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Reconstructed Circus Maximus Provides Tourists with a New Opportunity to Experience Ancient Rome

Reconstructed Circus Maximus Provides Tourists with a New Opportunity to Experience Ancient Rome


More than six years of excavations and restoration work has given Rome a new tourist attraction in the form of the ancient Circus Maximus. The archaeological ruins were nothing more than an enormous muddy field between the ancient Palatine and Aventine Hills for many centuries. But now they are proudly shown off to visitors as the spruced-up ruins of one of the ancient world's biggest public entertainment venues. 

Starting on November 17, history lovers can visit the arched walkways where senators and plebeians once gathered. Everyone who visits the site will be able to see ancient latrines and chunks of what was once a triumphal arch honoring a Roman emperor. Visitors will also learn about a champion horse known as Numitor, whose image is the only documentation of a horse involved in ancient entertainment according to archaeologist Marialetizia Buonfiglio.

The Circus Maximus archaeological site after its restoration and opening to the public.

The Circus Maximus archaeological site after its restoration and opening to the public. (The Australian)

Many Significant Treasures

The archaeologists who have taken part in the excavations were pleased to discover a lot of ancient artifacts, including more than a thousand bronze coins going back to the 3rd century AD, pieces of gold bracelets and necklaces, and the bottom of a glass goblet with gold tracery portraying the horse Numitor with a palm branch – the symbol of victory – clamped between its teeth. Claudio Parisi Presicce, one of Rome’s most important cultural heritage officials, mentioned that Numitor will be the logo for the Circus Maximus from now on.

Archaeologists have also unearthed the remains of a large triumphal arch that was dedicated to the Emperor Titus in honor of his successful invasion and conquest of Jerusalem in 70 AD, during the first Roman-Jewish war. Huge fragments of fluted pillars and pediments were discovered - all made from white marble mined in Carrara, Tuscany. Impressed with all the findings, Presicce told the Telegraph, “This is one of the most important monuments of ancient Rome. It represents 2,800 years of history, from the age of Romulus to the present day.”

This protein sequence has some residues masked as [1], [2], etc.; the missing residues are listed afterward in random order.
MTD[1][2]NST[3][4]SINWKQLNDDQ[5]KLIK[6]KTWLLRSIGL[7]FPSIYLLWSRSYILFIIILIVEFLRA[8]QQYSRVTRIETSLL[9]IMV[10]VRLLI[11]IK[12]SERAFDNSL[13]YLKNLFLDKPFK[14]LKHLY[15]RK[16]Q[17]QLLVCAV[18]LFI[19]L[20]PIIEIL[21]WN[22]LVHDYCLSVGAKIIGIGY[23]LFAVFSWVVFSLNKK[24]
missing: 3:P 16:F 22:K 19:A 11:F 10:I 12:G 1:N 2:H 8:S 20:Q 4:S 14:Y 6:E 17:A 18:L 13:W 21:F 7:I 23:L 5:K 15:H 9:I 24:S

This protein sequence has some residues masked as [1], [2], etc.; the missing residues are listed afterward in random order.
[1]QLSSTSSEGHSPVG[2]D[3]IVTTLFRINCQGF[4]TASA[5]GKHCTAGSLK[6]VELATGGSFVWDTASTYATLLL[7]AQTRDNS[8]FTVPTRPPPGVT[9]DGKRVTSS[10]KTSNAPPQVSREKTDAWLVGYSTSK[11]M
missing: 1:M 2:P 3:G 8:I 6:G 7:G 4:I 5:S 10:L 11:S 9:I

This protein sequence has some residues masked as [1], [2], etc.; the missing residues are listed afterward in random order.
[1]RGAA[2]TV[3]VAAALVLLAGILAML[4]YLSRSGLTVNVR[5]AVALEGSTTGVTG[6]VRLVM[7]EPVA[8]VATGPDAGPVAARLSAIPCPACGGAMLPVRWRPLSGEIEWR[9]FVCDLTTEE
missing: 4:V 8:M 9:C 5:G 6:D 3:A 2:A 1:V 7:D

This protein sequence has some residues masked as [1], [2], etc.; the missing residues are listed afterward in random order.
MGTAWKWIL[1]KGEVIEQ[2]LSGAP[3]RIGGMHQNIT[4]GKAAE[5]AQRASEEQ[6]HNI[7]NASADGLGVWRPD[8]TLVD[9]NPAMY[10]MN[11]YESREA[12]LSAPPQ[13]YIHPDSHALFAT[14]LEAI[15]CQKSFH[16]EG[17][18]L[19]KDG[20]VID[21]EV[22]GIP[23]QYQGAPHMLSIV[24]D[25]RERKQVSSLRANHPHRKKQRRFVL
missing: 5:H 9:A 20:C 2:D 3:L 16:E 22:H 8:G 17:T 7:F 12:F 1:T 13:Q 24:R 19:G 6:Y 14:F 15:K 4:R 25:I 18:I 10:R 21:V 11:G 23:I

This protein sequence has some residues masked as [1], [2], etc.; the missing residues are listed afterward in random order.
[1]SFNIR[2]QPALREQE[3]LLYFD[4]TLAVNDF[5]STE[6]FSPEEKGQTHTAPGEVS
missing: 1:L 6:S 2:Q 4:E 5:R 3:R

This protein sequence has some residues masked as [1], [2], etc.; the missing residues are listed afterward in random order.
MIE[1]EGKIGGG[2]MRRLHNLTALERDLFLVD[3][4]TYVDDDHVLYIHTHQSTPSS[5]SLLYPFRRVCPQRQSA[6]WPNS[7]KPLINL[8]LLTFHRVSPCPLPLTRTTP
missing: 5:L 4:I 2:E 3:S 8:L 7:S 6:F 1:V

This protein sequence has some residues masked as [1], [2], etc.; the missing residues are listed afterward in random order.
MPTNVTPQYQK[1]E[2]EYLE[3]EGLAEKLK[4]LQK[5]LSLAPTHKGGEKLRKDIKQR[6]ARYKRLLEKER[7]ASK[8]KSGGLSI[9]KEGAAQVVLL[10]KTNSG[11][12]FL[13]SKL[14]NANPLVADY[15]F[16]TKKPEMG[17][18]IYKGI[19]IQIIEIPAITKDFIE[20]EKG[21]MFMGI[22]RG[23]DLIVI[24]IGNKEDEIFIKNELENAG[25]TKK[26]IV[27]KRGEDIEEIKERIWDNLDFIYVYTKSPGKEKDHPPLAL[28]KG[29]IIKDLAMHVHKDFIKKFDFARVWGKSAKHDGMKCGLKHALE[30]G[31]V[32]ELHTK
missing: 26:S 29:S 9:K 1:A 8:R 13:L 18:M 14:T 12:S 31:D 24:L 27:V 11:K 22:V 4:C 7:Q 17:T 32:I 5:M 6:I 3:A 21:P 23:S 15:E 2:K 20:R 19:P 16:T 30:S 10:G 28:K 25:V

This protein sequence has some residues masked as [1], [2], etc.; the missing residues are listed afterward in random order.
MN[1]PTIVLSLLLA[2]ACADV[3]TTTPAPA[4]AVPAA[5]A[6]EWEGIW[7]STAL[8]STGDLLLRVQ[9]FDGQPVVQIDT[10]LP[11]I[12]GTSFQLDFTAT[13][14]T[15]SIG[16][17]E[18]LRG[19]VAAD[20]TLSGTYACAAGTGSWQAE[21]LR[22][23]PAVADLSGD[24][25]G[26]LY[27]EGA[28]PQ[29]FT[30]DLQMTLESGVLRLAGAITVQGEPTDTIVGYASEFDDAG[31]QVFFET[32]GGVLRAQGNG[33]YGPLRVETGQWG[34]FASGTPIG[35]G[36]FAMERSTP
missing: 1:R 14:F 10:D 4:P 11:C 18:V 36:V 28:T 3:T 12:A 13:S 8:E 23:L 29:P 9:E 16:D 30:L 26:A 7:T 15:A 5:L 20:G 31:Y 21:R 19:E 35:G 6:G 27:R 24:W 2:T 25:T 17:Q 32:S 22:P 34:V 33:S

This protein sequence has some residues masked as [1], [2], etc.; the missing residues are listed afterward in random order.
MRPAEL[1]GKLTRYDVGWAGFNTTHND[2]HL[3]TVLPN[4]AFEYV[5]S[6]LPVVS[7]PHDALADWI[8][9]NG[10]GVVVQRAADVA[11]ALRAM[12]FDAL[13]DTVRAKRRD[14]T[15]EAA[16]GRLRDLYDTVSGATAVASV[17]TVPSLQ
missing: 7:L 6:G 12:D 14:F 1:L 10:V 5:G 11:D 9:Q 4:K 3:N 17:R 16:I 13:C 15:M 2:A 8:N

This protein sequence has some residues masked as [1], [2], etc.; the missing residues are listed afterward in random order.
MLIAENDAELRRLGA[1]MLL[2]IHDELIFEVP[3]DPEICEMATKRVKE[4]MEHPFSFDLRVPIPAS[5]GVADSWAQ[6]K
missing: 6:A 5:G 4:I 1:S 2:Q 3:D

Reconstructions of the Circus Maximus

The excavation has helped archaeologists and historians comprehend the many reconstructions that the Circus Maximus underwent over the years, including one after its wooden timbers fed the fire in Rome during Nero’s reign in 64 AD. Guests can climb inside a restored medieval tower for a breath-taking view down the 2,000 ft. (600 meter) long field, witnessing with their own eyes the impressive cupola of the “Eternal City’s” main synagogue.

Presicce feels that the 2,800-year-old Circus Maximus was probably the most popular of all venues in Rome when it came to significant entertainment events, and is excited that people can now see all this with their own eyes. As Presicce told Reuters, “Now we can imagine bustling activity around the semicircle which we have restored and made accessible to the people, with crowds gathering around these structures."

Reuters reports that the Circus Maximus archaeological site will be open to the public daily until December 11. After that, opening hours will be reserved for weekends, though guests can call City Hall (+39-06-0608) to make an appointment if they wish to visit the site during the week.

A section of the Circus Maximus after reconstruction.

A section of the Circus Maximus after reconstruction. (HRT Magazin)

Top Image: Chariot racing in ancient Rome ( University of Wisconsin )

By Theodoros II

Theodoros Karasavvas's picture


Theodoros Karasavvas, J.D.-M.A. has a cum laude degree in Law from the University of Athens, a Masters Degree in Legal History from the University of Pisa, and a First Certificate in English from Cambridge University. When called upon to do... Read More

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